Higher filtration fraction in formerly early-onset preeclamptic women without comorbidityToering, T. J., van der Graaf, A. M., Visser, F. W., Groen, H., Faas, M. M., Navis, G. & Lely, A. T., 15-Apr-2015, In : American journal of physiology-Renal physiology. 308, 8, p. F824-F831 8 p.
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Formerly preeclamptic women have an increased risk for developing end-stage renal disease, which has been attributed to altered renal hemodynamics and abnormalities in the renin-angiotensin-aldosterone system. Whether this is due to preeclampsia itself or to comorbid conditions is unknown. Renal hemodynamics and responsiveness to ANG II during low Na+ intake (7 days, 50 mmol Na (+)/24 h) and high Na+ (HS) intake (7 days, 200 mmol Na (+)/24 h) were studied in 18 healthy normotensive formerly early-onset preeclamptic women (fPE women) and 18 healthy control subjects (fHP women), all selected for absence of comorbidity. At the end of each diet, renal hemodynamics and blood pressure were measured before and during graded ANG II infusion. Both HS intake and former preeclampsia increased filtration fraction (FF) without an interaction between the two. FF was highest during HS intake in fPE women [0.31 +/- 0.12 vs. 0.29 +/- 0.11 in fHP women, generalized estimating equation analysis (body mass index corrected), P = 0.03]. The renal response to ANG II infusion was not different between groups. In conclusion, fPE women have a higher FF compared with fHP women. As this was observed in the absence of comorbidity, preeclampsia itself might exert long-term effects on renal hemodynamics. However, we cannot exclude the presence of prepregnancy alterations in renal function, which, in itself, lead to an increased risk for preeclampsia. In experimental studies, an elevated FF has been shown to play a pathogenic role in the development of hypertension and renal damage. Future studies, however, should evaluate whether the subtle differences in renal hemodynamics after preeclampsia contribute to the increased long-term renal risk after preeclampsia.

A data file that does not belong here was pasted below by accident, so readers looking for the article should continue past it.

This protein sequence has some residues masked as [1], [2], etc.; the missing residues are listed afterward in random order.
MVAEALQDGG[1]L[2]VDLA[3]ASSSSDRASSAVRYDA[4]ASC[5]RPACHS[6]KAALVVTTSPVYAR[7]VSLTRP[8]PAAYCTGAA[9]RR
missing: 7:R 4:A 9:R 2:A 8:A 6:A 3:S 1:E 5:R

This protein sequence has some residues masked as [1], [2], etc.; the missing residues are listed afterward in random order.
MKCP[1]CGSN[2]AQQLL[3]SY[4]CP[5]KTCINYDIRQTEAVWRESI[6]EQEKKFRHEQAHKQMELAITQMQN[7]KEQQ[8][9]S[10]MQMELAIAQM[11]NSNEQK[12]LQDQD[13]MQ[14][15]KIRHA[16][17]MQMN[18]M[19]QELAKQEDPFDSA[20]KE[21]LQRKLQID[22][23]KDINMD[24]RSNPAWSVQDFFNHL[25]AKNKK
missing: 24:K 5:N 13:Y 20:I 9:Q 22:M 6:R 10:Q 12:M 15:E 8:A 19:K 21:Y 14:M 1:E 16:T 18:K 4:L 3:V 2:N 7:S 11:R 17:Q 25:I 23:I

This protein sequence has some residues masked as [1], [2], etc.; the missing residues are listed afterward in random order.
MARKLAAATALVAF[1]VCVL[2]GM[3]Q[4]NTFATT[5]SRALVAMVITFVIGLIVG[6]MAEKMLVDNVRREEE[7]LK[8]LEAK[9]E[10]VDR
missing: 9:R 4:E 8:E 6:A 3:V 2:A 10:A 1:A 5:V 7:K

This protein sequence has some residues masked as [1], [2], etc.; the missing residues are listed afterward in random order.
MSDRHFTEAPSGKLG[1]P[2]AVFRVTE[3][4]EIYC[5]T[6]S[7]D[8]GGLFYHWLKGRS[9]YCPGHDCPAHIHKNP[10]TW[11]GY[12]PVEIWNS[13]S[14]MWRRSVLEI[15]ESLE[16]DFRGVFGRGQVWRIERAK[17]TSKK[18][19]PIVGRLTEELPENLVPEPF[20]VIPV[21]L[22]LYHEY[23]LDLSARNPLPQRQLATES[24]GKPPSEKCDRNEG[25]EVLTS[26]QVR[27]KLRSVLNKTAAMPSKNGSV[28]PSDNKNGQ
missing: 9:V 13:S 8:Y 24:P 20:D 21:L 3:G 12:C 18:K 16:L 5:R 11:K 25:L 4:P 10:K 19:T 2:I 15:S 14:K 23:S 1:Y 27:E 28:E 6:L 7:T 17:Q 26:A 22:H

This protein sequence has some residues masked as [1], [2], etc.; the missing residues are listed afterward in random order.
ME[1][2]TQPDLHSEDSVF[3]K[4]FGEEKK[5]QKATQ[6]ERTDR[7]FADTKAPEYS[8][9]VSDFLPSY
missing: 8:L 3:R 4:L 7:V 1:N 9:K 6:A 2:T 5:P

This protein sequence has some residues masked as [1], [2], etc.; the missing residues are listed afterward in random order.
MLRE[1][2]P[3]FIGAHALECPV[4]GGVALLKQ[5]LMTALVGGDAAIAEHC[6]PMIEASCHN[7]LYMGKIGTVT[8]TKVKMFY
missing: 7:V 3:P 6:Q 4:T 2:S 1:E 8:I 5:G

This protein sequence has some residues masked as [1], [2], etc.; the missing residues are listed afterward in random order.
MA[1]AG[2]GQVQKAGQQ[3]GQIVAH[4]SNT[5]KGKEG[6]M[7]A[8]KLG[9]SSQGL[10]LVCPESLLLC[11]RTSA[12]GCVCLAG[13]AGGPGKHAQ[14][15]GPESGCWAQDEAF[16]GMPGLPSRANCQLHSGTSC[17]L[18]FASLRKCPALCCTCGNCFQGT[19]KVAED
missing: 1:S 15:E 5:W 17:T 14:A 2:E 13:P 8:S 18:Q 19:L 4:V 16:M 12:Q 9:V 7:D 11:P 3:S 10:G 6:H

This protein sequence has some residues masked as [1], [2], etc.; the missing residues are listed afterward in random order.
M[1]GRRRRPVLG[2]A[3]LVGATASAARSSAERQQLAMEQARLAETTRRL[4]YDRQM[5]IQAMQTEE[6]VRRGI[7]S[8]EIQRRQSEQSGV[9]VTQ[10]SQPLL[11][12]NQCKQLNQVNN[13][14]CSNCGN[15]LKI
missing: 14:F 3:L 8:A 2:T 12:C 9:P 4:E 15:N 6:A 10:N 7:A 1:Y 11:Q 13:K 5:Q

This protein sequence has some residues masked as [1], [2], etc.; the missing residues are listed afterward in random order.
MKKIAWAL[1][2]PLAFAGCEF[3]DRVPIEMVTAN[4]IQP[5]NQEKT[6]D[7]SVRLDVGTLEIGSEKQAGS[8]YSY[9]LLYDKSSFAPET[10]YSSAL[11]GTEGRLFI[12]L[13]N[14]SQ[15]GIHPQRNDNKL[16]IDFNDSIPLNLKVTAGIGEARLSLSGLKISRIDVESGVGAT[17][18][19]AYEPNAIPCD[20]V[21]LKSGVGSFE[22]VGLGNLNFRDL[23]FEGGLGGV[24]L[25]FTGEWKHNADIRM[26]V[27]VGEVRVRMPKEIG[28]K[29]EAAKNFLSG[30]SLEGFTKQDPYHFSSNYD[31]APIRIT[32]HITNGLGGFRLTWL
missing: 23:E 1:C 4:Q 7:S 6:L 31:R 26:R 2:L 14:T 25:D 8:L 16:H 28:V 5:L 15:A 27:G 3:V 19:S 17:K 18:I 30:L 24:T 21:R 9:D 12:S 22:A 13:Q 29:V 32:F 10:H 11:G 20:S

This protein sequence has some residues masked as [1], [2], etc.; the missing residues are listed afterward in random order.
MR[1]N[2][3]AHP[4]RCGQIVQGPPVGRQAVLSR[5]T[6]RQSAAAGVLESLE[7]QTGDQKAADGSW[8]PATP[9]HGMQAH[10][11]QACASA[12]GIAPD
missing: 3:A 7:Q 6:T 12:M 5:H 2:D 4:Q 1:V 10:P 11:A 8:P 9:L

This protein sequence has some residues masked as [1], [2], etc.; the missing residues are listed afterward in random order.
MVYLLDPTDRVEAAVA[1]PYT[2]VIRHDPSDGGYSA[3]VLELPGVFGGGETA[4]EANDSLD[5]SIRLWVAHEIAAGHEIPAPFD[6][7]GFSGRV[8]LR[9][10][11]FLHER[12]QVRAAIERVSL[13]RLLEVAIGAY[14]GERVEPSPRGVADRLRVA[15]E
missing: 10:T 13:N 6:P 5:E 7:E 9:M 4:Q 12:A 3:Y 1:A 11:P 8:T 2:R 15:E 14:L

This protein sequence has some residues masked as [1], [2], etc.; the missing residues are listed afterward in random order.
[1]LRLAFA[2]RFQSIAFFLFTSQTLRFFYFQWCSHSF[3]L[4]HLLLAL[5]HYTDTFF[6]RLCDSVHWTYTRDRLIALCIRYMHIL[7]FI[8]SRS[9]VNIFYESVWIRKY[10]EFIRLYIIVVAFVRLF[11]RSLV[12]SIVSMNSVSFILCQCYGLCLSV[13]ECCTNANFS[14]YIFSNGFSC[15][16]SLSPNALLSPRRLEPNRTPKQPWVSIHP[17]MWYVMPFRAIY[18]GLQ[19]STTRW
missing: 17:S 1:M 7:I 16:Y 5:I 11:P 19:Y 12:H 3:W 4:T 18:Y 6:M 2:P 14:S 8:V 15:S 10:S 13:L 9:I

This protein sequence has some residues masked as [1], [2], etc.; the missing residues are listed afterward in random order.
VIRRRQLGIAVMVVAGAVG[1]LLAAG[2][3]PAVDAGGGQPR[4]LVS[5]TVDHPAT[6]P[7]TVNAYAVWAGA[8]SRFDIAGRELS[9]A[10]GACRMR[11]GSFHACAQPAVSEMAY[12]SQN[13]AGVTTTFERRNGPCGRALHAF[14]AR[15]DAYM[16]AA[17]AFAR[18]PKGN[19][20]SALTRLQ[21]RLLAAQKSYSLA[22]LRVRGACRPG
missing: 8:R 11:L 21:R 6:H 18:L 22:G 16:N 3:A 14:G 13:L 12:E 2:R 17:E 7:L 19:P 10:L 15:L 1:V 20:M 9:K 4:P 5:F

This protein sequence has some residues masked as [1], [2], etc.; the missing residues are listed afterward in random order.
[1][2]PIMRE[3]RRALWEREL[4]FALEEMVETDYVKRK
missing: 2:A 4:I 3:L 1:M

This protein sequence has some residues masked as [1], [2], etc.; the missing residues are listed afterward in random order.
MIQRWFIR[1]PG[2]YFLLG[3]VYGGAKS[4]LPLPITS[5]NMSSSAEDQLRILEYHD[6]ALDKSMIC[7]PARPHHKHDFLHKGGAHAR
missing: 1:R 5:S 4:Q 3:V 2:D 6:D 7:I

|Number of pages||8|
|Journal||American journal of physiology-Renal physiology|
|Publication status||Published - 15-Apr-2015|
- preeclampsia, postpartum, renal hemodynamics, renin-angiotensin-aldosterone system, Na+ intake, BODY-MASS INDEX, ANGIOTENSIN-II SENSITIVITY, STAGE RENAL-DISEASE, GLOMERULAR HYPERFILTRATION, HYPERTENSIVE DISORDERS, BLOOD-PRESSURE, HEMODYNAMICS, PREGNANCY, SODIUM, ASSOCIATION